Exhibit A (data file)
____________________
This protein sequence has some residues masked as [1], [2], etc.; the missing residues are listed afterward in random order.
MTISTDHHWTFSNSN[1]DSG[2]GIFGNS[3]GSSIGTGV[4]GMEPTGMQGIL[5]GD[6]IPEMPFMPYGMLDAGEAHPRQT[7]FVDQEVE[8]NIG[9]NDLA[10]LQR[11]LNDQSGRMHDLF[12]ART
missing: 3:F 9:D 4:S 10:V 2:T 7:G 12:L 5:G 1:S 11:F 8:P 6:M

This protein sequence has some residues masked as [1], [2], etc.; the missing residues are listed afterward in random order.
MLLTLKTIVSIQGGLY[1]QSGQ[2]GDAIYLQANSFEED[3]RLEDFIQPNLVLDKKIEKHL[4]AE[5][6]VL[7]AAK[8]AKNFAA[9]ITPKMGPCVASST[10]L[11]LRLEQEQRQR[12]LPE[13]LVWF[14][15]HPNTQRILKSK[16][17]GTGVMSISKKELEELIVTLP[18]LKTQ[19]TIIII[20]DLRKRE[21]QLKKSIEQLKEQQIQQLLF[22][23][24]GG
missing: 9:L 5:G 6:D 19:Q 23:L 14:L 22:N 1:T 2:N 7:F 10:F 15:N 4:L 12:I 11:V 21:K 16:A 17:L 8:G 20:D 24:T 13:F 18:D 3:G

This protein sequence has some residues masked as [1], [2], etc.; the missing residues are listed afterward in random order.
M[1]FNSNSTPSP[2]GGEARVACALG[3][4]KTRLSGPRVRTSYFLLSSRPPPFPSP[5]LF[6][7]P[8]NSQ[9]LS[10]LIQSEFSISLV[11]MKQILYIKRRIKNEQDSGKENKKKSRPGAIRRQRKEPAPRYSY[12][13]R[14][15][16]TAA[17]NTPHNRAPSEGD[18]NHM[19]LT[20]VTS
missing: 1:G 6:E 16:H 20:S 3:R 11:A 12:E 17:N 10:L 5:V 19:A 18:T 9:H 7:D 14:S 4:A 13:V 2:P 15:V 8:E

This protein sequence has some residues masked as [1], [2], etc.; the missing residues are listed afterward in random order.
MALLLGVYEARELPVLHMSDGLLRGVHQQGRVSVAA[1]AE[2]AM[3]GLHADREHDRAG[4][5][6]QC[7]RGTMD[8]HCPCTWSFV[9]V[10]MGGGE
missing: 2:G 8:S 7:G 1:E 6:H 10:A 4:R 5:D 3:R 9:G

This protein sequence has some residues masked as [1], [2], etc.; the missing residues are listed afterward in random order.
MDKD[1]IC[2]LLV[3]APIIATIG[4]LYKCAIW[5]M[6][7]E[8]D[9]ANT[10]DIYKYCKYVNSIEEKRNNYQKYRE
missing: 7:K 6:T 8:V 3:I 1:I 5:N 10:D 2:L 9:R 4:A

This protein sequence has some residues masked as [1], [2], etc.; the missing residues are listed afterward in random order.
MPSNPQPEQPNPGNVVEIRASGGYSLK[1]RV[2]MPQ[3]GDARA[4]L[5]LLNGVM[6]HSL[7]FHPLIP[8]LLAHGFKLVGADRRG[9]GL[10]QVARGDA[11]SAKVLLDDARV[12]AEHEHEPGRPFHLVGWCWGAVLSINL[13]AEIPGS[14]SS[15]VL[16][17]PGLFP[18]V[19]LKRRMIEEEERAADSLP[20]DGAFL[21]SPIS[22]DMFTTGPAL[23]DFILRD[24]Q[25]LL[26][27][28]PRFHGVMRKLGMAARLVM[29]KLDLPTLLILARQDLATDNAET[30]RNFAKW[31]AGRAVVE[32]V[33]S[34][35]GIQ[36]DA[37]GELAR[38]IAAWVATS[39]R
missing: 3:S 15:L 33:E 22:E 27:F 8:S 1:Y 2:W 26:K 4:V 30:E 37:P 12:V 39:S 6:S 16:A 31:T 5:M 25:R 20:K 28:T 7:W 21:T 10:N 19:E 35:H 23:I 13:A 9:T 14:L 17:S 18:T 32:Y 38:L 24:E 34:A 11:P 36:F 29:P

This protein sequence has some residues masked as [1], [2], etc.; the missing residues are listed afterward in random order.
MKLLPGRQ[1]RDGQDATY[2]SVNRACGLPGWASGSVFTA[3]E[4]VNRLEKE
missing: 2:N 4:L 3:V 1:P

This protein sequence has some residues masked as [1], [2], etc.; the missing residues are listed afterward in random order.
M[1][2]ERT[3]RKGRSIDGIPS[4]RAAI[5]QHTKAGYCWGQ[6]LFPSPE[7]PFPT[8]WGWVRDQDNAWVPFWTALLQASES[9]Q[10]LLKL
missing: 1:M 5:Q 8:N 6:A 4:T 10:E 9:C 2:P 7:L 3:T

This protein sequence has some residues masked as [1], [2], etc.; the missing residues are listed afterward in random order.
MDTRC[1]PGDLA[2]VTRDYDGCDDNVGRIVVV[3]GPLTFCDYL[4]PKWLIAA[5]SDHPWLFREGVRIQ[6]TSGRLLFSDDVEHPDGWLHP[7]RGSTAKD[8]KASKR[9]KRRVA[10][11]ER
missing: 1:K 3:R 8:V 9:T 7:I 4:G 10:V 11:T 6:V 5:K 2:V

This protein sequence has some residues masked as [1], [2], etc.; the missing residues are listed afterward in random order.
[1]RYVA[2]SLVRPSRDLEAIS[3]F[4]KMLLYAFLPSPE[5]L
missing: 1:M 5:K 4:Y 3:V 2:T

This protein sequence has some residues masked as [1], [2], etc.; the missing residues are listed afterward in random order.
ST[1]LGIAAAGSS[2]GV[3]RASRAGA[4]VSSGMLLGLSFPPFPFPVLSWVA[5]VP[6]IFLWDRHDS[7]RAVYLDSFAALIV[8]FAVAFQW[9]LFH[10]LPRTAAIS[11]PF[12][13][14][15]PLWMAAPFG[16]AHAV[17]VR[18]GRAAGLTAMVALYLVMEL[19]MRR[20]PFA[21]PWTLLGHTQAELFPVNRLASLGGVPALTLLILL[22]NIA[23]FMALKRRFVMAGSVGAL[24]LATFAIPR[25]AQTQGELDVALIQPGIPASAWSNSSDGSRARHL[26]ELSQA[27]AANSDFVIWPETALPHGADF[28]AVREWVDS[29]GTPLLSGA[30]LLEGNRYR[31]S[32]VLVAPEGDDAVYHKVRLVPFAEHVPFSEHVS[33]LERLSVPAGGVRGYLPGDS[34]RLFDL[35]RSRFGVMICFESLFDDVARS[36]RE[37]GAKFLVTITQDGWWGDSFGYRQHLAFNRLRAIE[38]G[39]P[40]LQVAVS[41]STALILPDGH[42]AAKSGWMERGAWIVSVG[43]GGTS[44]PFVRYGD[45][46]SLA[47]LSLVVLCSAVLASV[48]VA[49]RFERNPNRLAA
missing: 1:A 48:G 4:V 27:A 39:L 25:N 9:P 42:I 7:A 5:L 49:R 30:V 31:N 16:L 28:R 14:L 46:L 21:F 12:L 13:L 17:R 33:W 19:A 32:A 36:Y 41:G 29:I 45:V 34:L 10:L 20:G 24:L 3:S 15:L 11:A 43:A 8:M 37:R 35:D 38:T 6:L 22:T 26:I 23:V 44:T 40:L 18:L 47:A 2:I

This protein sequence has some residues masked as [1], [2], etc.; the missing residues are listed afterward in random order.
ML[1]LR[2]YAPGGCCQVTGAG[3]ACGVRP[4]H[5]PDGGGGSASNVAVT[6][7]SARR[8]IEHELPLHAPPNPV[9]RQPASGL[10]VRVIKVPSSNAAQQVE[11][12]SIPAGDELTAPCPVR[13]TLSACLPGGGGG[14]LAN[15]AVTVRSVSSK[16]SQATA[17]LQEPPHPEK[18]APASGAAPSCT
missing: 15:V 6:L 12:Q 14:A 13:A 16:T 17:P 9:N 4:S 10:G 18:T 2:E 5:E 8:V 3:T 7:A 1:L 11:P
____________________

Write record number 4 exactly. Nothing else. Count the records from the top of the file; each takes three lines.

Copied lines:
This protein sequence has some residues masked as [1], [2], etc.; the missing residues are listed afterward in random order.
MALLLGVYEARELPVLHMSDGLLRGVHQQGRVSVAA[1]AE[2]AM[3]GLHADREHDRAG[4][5][6]QC[7]RGTMD[8]HCPCTWSFV[9]V[10]MGGGE
missing: 2:G 8:S 7:G 1:E 6:H 10:A 4:R 5:D 3:R 9:G